Gunnison River

Conserving rare habitat within a new National Conservation Area.

The U.S. Fish & Wildlife Service has designated this lower reach of the Gunnison as critical habitat for four species of Endangered warm-water fish. (Photo by Russ Schnitzer)

Western Rivers Conservancy's work on the Gunnison prevented a gravel mine on the banks of the river at the northern entrance to the Dominguez-Escalante National Conservation Area. (Photo by Russ Schnitzer)

With its spectacular scenery and dramatic cliffs that tower over the river, the lower Gunnison is a popular destination for boaters. WRC's work on the lower river provides access to lands adjacent to the Gunnison that have been previously off limits. (Photo by Richard Durnan)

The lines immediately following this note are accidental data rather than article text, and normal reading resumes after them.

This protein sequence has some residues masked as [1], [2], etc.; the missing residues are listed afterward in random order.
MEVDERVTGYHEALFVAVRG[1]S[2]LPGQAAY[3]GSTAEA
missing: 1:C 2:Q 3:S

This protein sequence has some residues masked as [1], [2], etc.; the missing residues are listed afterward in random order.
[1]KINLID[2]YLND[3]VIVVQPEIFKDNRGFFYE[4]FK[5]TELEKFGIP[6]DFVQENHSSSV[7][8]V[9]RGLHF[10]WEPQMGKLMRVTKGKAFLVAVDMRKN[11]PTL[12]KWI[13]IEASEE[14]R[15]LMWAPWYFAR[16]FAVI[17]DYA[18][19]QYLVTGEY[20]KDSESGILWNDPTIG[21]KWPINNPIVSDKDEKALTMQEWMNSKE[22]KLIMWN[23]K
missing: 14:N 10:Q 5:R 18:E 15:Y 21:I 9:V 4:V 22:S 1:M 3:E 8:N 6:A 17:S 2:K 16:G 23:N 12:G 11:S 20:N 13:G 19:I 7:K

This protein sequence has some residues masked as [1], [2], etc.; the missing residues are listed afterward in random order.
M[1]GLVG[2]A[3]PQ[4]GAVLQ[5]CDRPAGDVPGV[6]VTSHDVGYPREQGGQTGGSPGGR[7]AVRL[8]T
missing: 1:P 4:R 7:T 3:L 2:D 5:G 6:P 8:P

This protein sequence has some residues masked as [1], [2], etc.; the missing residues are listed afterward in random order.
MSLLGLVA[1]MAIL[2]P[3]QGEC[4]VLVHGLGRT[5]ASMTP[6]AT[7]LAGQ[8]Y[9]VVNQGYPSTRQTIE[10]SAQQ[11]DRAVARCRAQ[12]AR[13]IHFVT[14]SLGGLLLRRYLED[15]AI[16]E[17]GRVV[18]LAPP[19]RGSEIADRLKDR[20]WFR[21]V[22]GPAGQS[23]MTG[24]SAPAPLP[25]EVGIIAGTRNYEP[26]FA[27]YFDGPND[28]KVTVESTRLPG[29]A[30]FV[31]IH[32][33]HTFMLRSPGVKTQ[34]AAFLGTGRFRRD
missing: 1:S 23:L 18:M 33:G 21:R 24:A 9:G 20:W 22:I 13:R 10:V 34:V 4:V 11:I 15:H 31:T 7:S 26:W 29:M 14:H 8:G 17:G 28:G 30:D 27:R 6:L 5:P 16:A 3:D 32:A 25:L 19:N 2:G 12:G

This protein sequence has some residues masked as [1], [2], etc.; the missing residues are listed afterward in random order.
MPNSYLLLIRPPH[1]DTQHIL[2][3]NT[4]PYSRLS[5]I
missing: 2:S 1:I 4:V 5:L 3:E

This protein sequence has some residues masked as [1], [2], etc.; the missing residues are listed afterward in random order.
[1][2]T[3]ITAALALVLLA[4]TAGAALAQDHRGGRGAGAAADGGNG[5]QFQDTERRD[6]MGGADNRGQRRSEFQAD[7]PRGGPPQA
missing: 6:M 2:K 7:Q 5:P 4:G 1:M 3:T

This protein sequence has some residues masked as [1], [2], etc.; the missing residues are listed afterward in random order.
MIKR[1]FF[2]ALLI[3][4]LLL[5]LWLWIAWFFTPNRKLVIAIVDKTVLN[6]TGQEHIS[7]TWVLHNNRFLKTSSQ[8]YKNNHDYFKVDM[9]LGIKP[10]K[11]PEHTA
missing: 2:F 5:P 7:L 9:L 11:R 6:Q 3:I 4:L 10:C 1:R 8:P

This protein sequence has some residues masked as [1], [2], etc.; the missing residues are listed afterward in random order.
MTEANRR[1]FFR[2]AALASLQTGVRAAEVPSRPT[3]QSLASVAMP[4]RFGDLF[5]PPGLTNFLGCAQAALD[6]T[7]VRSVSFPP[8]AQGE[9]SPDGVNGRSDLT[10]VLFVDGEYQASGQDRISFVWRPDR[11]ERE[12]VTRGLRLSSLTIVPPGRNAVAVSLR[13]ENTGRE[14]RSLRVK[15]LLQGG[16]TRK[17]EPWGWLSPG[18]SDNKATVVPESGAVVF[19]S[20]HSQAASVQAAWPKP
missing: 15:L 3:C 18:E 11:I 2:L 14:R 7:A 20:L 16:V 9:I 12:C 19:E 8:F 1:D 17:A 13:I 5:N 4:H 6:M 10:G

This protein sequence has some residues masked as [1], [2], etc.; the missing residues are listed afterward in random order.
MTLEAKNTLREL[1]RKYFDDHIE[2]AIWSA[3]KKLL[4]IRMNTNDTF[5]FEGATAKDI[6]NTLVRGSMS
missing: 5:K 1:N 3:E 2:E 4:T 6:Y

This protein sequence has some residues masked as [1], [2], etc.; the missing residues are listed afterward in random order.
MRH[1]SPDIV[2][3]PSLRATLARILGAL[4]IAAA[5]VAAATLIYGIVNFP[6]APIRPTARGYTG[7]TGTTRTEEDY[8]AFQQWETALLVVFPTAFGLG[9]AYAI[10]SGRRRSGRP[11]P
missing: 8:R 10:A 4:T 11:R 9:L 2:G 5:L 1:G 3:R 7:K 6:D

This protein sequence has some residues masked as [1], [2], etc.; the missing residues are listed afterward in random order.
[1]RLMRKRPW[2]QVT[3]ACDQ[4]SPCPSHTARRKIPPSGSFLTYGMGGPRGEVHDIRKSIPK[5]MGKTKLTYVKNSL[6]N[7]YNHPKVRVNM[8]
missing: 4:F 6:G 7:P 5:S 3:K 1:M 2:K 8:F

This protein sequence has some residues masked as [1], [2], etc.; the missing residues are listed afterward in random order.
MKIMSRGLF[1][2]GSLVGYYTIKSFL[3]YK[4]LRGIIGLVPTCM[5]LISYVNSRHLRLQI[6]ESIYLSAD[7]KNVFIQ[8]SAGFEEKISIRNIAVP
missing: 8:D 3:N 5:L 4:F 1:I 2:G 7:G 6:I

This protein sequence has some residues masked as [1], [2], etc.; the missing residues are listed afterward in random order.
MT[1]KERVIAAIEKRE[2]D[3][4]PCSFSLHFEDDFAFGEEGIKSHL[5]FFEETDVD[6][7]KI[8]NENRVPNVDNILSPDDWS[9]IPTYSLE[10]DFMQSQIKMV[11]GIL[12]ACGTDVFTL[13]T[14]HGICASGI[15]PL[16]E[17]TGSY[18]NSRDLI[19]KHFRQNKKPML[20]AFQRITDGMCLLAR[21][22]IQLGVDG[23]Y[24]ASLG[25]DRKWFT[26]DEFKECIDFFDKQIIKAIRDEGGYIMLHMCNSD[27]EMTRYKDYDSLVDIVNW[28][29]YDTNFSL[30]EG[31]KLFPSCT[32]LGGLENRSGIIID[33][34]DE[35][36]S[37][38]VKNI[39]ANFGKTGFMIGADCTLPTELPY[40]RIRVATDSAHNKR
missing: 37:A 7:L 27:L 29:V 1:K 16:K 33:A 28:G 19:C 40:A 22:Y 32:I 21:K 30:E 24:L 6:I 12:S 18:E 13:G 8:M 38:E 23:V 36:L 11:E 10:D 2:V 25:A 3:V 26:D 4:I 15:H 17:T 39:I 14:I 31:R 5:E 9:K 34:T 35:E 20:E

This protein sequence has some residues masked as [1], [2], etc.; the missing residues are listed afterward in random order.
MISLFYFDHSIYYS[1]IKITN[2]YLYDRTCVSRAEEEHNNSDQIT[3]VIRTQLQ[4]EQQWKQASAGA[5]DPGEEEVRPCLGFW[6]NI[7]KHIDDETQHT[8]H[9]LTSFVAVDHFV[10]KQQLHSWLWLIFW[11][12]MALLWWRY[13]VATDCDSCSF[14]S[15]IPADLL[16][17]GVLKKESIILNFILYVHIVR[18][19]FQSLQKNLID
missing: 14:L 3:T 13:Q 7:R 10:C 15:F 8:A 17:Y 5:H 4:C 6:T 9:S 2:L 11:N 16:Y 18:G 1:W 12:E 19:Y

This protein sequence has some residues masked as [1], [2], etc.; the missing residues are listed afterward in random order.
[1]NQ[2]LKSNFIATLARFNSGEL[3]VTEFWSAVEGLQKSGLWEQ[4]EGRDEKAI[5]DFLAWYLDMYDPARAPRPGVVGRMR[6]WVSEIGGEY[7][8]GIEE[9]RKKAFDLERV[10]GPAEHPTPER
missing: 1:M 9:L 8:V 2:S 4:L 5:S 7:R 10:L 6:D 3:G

Bonytail chub are one of four species of Endangered warm-water fish that inhabit the lower Gunnison River. (Photo by USFWS)

The Dominguez-Escalante National Conservation Area, which borders WRC's acquisitions on the Gunnison, is home to rich archeological sites. (Photo by Richard Durnan)

Rocky Mountain bighorn sheep are common along the lower Gunnison River. (Photo by Nathan Ward)

After flowing through some of the country's deepest gorges, the Gunnison River widens and slows as it winds across the Uncompahgre Plateau before joining the Colorado River. (Photo by Nathan Ward)

Canoeists float the lower Gunnison River. (Photo by Richard Durnan)

Carving away at the Colorado Plateau for over two million years, the Gunnison River is one fo the West's great geologic sculptors. (Photo by Richard Durnan)